The state of Nigeria’s forests

David Ladipo,

The IITA forest. Photo by K. Lopez, IITA.
The IITA forest. Photo by K. Lopez, IITA.

Nigeria is blessed with a large expanse of land and variable vegetation, but this important resource is not sustainably used or managed. Many rural dwellers in the past have treated our forest resources as inexhaustible.

Today the story is different. The average rural dweller now realizes that the forest is “finished,” but poverty continues to force people to exploit even the relics of remaining forests.

The Federal Government has, over the years, attempted to generate baseline data on the state of our forests including their use. These studies have provided data for a better understanding of the state of forest resources, the rate of environmental degradation, and the rate of forest depletion.

They also emphasize that present-day forest cover is under pressure as a result of human activities such as agricultural development where vast lands are cleared without conservation considerations, large-scale peri-urban housing project development, fuelwood generation, uncontrolled forest harvesting including poaching for logs and poles, and urbanization.

Pterocarpus soyauxii (local name: Silk-cotton) in IITA. Photo by J. Peacock, IITA.
Pterocarpus soyauxii (local name: Silk-cotton) in IITA. Photo by J. Peacock, IITA.

In Nigeria, deforestation or loss of vegetation or the selective exploitation of forests for economic or social reasons is very common. In most areas major losses have been recorded in vegetation, forest complexity (diversity), or in germplasm (quality).

The deforestation rate in the country is about 3.5% per year, translating to a loss of 350,000–400,000 ha of forest land per year. Recent studies show that forests now occupy about 923,767 km2 or about 10 million ha. This is about 10% of Nigeria’s forest land area and well below FAO’s recommended national minimum of 25%. Between 1990 and 2005 alone, the world lost 3.3% of its forests while Nigeria lost 21%.

In addition, some state governments are removing the protected status from forest estates without regard for the environment. The State Forest Departments have been unable to curtail the spate of requests to establish large-scale oil palm plantations in forest estates. The unfortunate impression that has thus been created is that the forest estate exists as a land bank for other sectors as demands continue nationwide.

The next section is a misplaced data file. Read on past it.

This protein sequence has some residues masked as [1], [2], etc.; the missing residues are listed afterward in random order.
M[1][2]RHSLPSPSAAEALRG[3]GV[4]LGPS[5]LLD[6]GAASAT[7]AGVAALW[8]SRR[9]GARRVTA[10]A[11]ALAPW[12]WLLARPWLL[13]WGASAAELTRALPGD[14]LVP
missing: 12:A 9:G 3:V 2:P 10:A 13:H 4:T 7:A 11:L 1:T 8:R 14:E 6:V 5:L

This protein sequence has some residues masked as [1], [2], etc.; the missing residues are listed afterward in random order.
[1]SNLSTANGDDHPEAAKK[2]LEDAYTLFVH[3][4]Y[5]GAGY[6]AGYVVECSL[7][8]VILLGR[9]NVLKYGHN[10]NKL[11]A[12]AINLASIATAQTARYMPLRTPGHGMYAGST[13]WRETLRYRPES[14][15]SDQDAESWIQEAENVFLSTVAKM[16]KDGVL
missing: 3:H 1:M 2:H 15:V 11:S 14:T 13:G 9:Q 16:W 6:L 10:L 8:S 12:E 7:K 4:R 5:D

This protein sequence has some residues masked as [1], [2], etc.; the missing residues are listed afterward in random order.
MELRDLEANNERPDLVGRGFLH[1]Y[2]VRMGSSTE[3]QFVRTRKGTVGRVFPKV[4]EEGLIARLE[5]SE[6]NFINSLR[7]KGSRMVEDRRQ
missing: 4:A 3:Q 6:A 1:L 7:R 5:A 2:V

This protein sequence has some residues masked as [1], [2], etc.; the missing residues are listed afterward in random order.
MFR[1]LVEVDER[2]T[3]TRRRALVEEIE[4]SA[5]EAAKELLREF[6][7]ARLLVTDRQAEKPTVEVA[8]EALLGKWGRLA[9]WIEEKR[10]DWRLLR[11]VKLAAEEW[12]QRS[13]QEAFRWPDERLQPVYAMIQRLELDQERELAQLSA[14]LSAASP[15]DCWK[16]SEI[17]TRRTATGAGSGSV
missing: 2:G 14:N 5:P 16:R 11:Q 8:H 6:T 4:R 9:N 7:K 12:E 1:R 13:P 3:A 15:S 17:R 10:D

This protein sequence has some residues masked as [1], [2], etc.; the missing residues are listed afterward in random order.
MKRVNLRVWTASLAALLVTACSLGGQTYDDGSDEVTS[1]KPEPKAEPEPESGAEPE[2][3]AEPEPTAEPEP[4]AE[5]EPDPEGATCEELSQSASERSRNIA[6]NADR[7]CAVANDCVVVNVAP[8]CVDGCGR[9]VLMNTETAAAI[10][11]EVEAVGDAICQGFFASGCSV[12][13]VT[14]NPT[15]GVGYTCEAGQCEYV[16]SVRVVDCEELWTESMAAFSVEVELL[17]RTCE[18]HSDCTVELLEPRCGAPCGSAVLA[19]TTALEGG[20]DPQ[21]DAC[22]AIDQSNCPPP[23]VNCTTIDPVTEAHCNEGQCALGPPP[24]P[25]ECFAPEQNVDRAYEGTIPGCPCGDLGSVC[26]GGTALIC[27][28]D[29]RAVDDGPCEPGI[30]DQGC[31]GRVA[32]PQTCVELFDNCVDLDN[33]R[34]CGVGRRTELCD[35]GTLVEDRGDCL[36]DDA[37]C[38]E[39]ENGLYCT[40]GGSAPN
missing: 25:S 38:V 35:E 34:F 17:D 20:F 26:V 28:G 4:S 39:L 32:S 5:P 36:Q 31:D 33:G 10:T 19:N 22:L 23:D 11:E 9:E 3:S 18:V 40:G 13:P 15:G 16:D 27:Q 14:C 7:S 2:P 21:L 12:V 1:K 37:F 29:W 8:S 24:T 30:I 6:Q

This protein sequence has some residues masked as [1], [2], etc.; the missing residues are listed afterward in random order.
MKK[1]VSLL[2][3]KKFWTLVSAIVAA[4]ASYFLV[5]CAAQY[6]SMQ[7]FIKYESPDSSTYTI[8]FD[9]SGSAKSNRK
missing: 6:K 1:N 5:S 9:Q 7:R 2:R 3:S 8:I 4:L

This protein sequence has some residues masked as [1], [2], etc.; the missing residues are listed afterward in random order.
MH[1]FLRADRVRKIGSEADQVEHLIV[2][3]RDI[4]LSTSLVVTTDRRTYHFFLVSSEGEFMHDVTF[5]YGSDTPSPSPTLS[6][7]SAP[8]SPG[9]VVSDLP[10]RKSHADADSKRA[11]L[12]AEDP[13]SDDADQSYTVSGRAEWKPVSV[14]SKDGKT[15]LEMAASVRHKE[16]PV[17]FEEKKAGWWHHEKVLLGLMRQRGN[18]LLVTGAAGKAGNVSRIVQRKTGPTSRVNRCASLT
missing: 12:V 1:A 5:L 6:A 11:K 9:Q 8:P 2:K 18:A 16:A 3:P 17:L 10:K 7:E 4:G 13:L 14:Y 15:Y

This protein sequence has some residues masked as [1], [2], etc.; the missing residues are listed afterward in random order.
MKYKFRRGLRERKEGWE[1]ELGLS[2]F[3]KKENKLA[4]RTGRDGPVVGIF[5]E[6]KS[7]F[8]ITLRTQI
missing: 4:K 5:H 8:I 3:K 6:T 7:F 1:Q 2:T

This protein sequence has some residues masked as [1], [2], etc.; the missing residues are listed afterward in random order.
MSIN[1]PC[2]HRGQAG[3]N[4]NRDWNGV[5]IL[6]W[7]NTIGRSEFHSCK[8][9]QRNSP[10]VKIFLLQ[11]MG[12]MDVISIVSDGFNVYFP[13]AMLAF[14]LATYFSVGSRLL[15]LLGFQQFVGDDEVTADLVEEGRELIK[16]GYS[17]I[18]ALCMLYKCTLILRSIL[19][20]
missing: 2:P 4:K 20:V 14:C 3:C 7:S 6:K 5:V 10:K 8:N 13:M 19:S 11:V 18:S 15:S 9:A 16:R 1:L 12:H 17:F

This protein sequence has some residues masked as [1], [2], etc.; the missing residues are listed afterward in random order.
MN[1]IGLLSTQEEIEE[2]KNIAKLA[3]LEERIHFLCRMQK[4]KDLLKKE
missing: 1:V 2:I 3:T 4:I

As the forests are exploited, so too is the biodiversity. Plant and animal genetic resources are also lost with this important genetic resource, vital for breeding in future. Conserving the wild relatives of cultivated crops is also needed.

What factors continue to threaten biodiversity and contribute to poverty? These include deforestation, desertification, habitat alteration, invasive alien species (plants and animals) importation, poor land management (fire and agricultural systems + grazing), climate change, unilateral development decisions, poor political accountability, and poor budget allocation, release, and implementation.

Young Milicia excelsa (Iroko). Photo by J. Peacock.
Young Milicia excelsa (Iroko). Photo by J. Peacock.

We cannot afford not to conserve our forests and thus lose the vital ingredients of rural development. The situation is getting worse every day and the need for forest conservation and restoration is becoming critical.

With the new National Forestry Policy and the National Document on Biodiversity Conservation Action Plan, a new approach is needed now on forestry resources conservation in Nigeria. Enforcement and a community approach will produce positive results.

All stakeholders need to understand that biodiversity is critical to the maintenance of a healthy environment. Its role is enormous in meeting human needs while maintaining the ecological processes upon which our survival depends. Biodiversity not only provides direct benefits such as food, medicine, and energy; it also affords us a “life support system.”